World Environment Day isn’t about the environment
I am really happy to see that this year’s World Environment Day theme — “Seven Billion Dreams. One Planet. Consume with Care.” — puts the human element firmly back into the equation.
With its roots in the ecology movement of the 1970s, World Environment Day was originally a response to the awaking awareness that human behavior was negatively affecting the quality of nature. Today, we are beginning to grasp a more-pressing, more-galvanizing realization: natural capital is essential not only for the betterment of human life, but for its mere existence.
We have migrated from the ecological movement of the 70s through the sustainability movement of the 90s (leapfrogging the global party that was the 80s) to a clearer understanding of today’s most urgent issue — resilience.
The language we use to describe the predicament has evolved to reflect our changing and growing understanding of the essential relationship between humans and nature. “Ecology,” where nature was the victim in need of protection, expanded into the idea of “sustainability” in an attempt to focus as much or more on the qualities that allow for human development and improve the quality of human life. As the consequences of resource scarcity and degradation have become more manifest, we now find ourselves in an age where we are beginning to appreciate that we cannot triumph by engaging in a struggle, but must learn the steps in a dance of give and take that requires us to flex and adapt to our partner’s moves.
We have deconstructed the ideas at the heart of the environment and sustainability movements and effectively repackaged them in the name of “resilience” — a concept and a word that are accessible and comprehensible to a far greater number of people.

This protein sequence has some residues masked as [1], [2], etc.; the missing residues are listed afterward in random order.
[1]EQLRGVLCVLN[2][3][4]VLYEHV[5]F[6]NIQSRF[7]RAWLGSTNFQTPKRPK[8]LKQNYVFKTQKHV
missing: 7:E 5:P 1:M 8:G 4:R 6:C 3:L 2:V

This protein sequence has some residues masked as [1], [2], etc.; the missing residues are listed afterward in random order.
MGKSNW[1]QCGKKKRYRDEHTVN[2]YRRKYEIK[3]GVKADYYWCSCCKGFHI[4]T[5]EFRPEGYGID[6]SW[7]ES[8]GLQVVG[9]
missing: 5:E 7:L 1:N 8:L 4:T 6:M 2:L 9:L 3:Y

Resilience acknowledges the cause-and-effect relationships between natural, economic and human systems. It recognizes that our ability to maintain civil societies, prioritize needs and implement the hard decisions ahead of us requires a much better understanding of the interplay among water, food, energy, prosperity and governance.
Under what circumstances will we be able to continue? The quality of our continued existence depends upon the ability of the human species to find a comfortable balance between our needs and desires, and those of the other species with whom we share the planet. The next step is for us to leave behind our outdated notion of nature as some malevolent third party plotting against us (with killer storms, invasive species and toxic shellfish) and re-embrace its potential to surround and protect us with life-giving ecosystem services and natural defense systems.
The advantage humans have is that we are the most creative, inventive, ingenious and collaborative species on the planet.
What I would like to celebrate today is the vast potential we have as a species to unite our ingenuity with that of the natural world and to improve the security and quality of life for every single person on the planet. We are all in this together.
Gary Lawrence is vice president and chief sustainability officer at AECOM. With more than three decades of experience in the public and private sectors, he has helped shape sustainability theory, policy and practice throughout the world and is actively engaged in current U.N. initiatives to research, mitigate and adapt to climate change and the pressures of urban growth.
LinkdIn: Gary Lawrence